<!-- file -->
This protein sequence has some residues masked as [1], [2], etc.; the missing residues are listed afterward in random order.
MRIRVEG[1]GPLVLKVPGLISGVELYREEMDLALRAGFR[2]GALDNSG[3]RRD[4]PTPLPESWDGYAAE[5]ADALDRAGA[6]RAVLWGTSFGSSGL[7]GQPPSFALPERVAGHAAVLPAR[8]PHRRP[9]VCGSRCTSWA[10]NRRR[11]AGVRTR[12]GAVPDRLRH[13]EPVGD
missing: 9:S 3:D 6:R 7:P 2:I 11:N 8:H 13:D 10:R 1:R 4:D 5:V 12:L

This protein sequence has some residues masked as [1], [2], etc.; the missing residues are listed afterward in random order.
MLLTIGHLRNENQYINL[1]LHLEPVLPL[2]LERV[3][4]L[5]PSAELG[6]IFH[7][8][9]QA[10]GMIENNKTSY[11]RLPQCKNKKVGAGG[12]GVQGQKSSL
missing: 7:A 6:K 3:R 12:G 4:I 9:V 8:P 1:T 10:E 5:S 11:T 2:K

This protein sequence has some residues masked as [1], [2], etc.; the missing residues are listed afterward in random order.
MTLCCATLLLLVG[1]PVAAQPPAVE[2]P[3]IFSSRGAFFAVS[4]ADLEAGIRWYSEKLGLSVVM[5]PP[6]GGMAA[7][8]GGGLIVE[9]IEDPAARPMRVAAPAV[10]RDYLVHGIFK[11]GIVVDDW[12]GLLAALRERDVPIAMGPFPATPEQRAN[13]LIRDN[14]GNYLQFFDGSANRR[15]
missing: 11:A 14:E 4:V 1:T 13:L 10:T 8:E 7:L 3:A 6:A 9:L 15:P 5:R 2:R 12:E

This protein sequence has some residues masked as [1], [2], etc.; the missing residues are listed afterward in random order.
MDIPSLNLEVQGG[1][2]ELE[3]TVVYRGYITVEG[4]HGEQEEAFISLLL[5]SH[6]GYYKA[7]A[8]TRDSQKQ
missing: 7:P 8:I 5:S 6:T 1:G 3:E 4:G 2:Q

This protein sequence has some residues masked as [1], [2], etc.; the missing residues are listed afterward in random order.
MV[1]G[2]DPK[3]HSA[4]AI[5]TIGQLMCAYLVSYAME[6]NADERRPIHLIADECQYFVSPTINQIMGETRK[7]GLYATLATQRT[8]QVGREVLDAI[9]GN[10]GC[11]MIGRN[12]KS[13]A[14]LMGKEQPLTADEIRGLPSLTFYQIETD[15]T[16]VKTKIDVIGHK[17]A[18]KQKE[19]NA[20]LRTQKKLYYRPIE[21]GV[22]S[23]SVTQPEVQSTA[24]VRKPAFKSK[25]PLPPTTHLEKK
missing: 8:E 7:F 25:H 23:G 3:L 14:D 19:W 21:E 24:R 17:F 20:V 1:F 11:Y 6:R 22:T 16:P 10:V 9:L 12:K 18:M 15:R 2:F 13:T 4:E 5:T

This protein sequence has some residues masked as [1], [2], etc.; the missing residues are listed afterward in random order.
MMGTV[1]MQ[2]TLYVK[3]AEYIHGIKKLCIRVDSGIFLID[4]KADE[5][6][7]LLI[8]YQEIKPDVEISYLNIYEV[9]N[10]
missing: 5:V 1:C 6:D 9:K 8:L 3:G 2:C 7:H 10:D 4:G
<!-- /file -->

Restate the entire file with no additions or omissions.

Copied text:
This protein sequence has some residues masked as [1], [2], etc.; the missing residues are listed afterward in random order.
MRIRVEG[1]GPLVLKVPGLISGVELYREEMDLALRAGFR[2]GALDNSG[3]RRD[4]PTPLPESWDGYAAE[5]ADALDRAGA[6]RAVLWGTSFGSSGL[7]GQPPSFALPERVAGHAAVLPAR[8]PHRRP[9]VCGSRCTSWA[10]NRRR[11]AGVRTR[12]GAVPDRLRH[13]EPVGD
missing: 9:S 3:D 6:R 7:P 2:I 11:N 8:H 13:D 10:R 1:R 4:D 5:V 12:L

This protein sequence has some residues masked as [1], [2], etc.; the missing residues are listed afterward in random order.
MLLTIGHLRNENQYINL[1]LHLEPVLPL[2]LERV[3][4]L[5]PSAELG[6]IFH[7][8][9]QA[10]GMIENNKTSY[11]RLPQCKNKKVGAGG[12]GVQGQKSSL
missing: 7:A 6:K 3:R 12:G 4:I 9:V 8:P 1:T 10:E 5:S 11:T 2:K

This protein sequence has some residues masked as [1], [2], etc.; the missing residues are listed afterward in random order.
MTLCCATLLLLVG[1]PVAAQPPAVE[2]P[3]IFSSRGAFFAVS[4]ADLEAGIRWYSEKLGLSVVM[5]PP[6]GGMAA[7][8]GGGLIVE[9]IEDPAARPMRVAAPAV[10]RDYLVHGIFK[11]GIVVDDW[12]GLLAALRERDVPIAMGPFPATPEQRAN[13]LIRDN[14]GNYLQFFDGSANRR[15]
missing: 11:A 14:E 4:V 1:T 13:L 10:T 8:E 7:L 3:A 6:A 9:L 15:P 5:R 2:R 12:E

This protein sequence has some residues masked as [1], [2], etc.; the missing residues are listed afterward in random order.
MDIPSLNLEVQGG[1][2]ELE[3]TVVYRGYITVEG[4]HGEQEEAFISLLL[5]SH[6]GYYKA[7]A[8]TRDSQKQ
missing: 7:P 8:I 5:S 6:T 1:G 3:E 4:G 2:Q

This protein sequence has some residues masked as [1], [2], etc.; the missing residues are listed afterward in random order.
MV[1]G[2]DPK[3]HSA[4]AI[5]TIGQLMCAYLVSYAME[6]NADERRPIHLIADECQYFVSPTINQIMGETRK[7]GLYATLATQRT[8]QVGREVLDAI[9]GN[10]GC[11]MIGRN[12]KS[13]A[14]LMGKEQPLTADEIRGLPSLTFYQIETD[15]T[16]VKTKIDVIGHK[17]A[18]KQKE[19]NA[20]LRTQKKLYYRPIE[21]GV[22]S[23]SVTQPEVQSTA[24]VRKPAFKSK[25]PLPPTTHLEKK
missing: 8:E 7:F 25:H 23:G 3:L 14:D 19:W 21:E 24:R 17:F 20:V 1:F 11:Y 6:R 22:T 16:P 10:V 9:L 12:K 18:M 15:R 2:F 13:T 4:E 5:T

This protein sequence has some residues masked as [1], [2], etc.; the missing residues are listed afterward in random order.
MMGTV[1]MQ[2]TLYVK[3]AEYIHGIKKLCIRVDSGIFLID[4]KADE[5][6][7]LLI[8]YQEIKPDVEISYLNIYEV[9]N[10]
missing: 5:V 1:C 6:D 9:K 8:L 3:G 2:C 7:H 10:D 4:G